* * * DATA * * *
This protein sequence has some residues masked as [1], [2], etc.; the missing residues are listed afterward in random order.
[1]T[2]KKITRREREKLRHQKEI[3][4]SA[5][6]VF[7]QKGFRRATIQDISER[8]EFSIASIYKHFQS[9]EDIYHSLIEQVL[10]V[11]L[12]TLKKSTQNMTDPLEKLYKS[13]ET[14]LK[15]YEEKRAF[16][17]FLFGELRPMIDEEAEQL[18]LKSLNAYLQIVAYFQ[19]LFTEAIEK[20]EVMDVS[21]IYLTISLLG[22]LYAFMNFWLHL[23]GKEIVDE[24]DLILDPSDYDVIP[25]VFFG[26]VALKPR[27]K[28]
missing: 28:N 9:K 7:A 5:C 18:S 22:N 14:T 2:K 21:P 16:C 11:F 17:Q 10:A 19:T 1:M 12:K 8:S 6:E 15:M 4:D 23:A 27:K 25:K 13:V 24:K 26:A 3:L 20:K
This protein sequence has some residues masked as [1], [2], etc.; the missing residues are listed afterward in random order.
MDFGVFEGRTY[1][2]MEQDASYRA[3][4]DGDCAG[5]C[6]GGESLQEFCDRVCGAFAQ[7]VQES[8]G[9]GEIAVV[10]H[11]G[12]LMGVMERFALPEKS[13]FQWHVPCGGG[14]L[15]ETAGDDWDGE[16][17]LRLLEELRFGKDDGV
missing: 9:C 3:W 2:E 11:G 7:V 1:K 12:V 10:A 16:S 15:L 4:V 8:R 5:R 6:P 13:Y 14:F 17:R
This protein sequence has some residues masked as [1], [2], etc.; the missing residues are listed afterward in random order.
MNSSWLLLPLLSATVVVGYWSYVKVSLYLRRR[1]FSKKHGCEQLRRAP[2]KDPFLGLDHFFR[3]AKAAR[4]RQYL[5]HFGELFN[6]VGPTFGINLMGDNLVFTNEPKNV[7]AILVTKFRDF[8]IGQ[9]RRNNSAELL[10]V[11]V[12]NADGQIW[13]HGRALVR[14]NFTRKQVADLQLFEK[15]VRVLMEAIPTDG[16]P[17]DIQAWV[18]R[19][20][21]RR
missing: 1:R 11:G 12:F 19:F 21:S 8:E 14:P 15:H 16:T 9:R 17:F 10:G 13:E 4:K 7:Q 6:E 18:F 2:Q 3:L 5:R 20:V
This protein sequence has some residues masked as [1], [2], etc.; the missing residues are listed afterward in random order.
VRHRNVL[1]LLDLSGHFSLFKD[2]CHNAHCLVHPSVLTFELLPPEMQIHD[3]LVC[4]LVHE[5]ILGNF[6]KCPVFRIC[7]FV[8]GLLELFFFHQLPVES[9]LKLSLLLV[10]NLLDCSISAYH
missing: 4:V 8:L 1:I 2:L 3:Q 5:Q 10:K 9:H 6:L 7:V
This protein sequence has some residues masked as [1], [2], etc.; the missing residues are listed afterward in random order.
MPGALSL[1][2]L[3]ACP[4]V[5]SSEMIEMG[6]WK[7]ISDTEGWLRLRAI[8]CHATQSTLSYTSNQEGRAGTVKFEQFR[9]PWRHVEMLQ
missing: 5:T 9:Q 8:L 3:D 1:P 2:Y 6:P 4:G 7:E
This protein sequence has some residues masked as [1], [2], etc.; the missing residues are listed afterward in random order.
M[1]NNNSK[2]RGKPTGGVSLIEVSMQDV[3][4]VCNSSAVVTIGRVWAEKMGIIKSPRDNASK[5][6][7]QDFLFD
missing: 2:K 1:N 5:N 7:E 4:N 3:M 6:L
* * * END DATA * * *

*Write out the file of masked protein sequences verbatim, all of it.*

This protein sequence has some residues masked as [1], [2], etc.; the missing residues are listed afterward in random order.
[1]T[2]KKITRREREKLRHQKEI[3][4]SA[5][6]VF[7]QKGFRRATIQDISER[8]EFSIASIYKHFQS[9]EDIYHSLIEQVL[10]V[11]L[12]TLKKSTQNMTDPLEKLYKS[13]ET[14]LK[15]YEEKRAF[16][17]FLFGELRPMIDEEAEQL[18]LKSLNAYLQIVAYFQ[19]LFTEAIEK[20]EVMDVS[21]IYLTISLLG[22]LYAFMNFWLHL[23]GKEIVDE[24]DLILDPSDYDVIP[25]VFFG[26]VALKPR[27]K[28]
missing: 28:N 9:K 7:A 5:C 18:S 22:N 14:T 2:K 21:P 16:C 11:F 17:Q 10:A 19:T 1:M 12:K 8:S 6:E 15:M 4:D 23:A 27:K 25:K 13:V 24:K 26:A 3:L 20:K
This protein sequence has some residues masked as [1], [2], etc.; the missing residues are listed afterward in random order.
MDFGVFEGRTY[1][2]MEQDASYRA[3][4]DGDCAG[5]C[6]GGESLQEFCDRVCGAFAQ[7]VQES[8]G[9]GEIAVV[10]H[11]G[12]LMGVMERFALPEKS[13]FQWHVPCGGG[14]L[15]ETAGDDWDGE[16][17]LRLLEELRFGKDDGV
missing: 9:C 3:W 2:E 11:G 7:V 1:K 12:V 10:A 16:S 15:L 4:V 8:R 5:R 6:P 13:Y 14:F 17:R
This protein sequence has some residues masked as [1], [2], etc.; the missing residues are listed afterward in random order.
MNSSWLLLPLLSATVVVGYWSYVKVSLYLRRR[1]FSKKHGCEQLRRAP[2]KDPFLGLDHFFR[3]AKAAR[4]RQYL[5]HFGELFN[6]VGPTFGINLMGDNLVFTNEPKNV[7]AILVTKFRDF[8]IGQ[9]RRNNSAELL[10]V[11]V[12]NADGQIW[13]HGRALVR[14]NFTRKQVADLQLFEK[15]VRVLMEAIPTDG[16]P[17]DIQAWV[18]R[19][20][21]RR
missing: 1:R 11:G 12:F 19:F 21:S 8:E 14:P 15:H 16:T 9:R 17:F 10:G 13:E 4:K 7:Q 6:E 18:F 2:Q 3:L 5:R 20:V
This protein sequence has some residues masked as [1], [2], etc.; the missing residues are listed afterward in random order.
VRHRNVL[1]LLDLSGHFSLFKD[2]CHNAHCLVHPSVLTFELLPPEMQIHD[3]LVC[4]LVHE[5]ILGNF[6]KCPVFRIC[7]FV[8]GLLELFFFHQLPVES[9]LKLSLLLV[10]NLLDCSISAYH
missing: 4:V 8:L 1:I 2:L 3:Q 5:Q 10:K 9:H 6:L 7:V
This protein sequence has some residues masked as [1], [2], etc.; the missing residues are listed afterward in random order.
MPGALSL[1][2]L[3]ACP[4]V[5]SSEMIEMG[6]WK[7]ISDTEGWLRLRAI[8]CHATQSTLSYTSNQEGRAGTVKFEQFR[9]PWRHVEMLQ
missing: 5:T 9:Q 8:L 3:D 1:P 2:Y 6:P 4:G 7:E
This protein sequence has some residues masked as [1], [2], etc.; the missing residues are listed afterward in random order.
M[1]NNNSK[2]RGKPTGGVSLIEVSMQDV[3][4]VCNSSAVVTIGRVWAEKMGIIKSPRDNASK[5][6][7]QDFLFD
missing: 2:K 1:N 5:N 7:E 4:N 3:M 6:L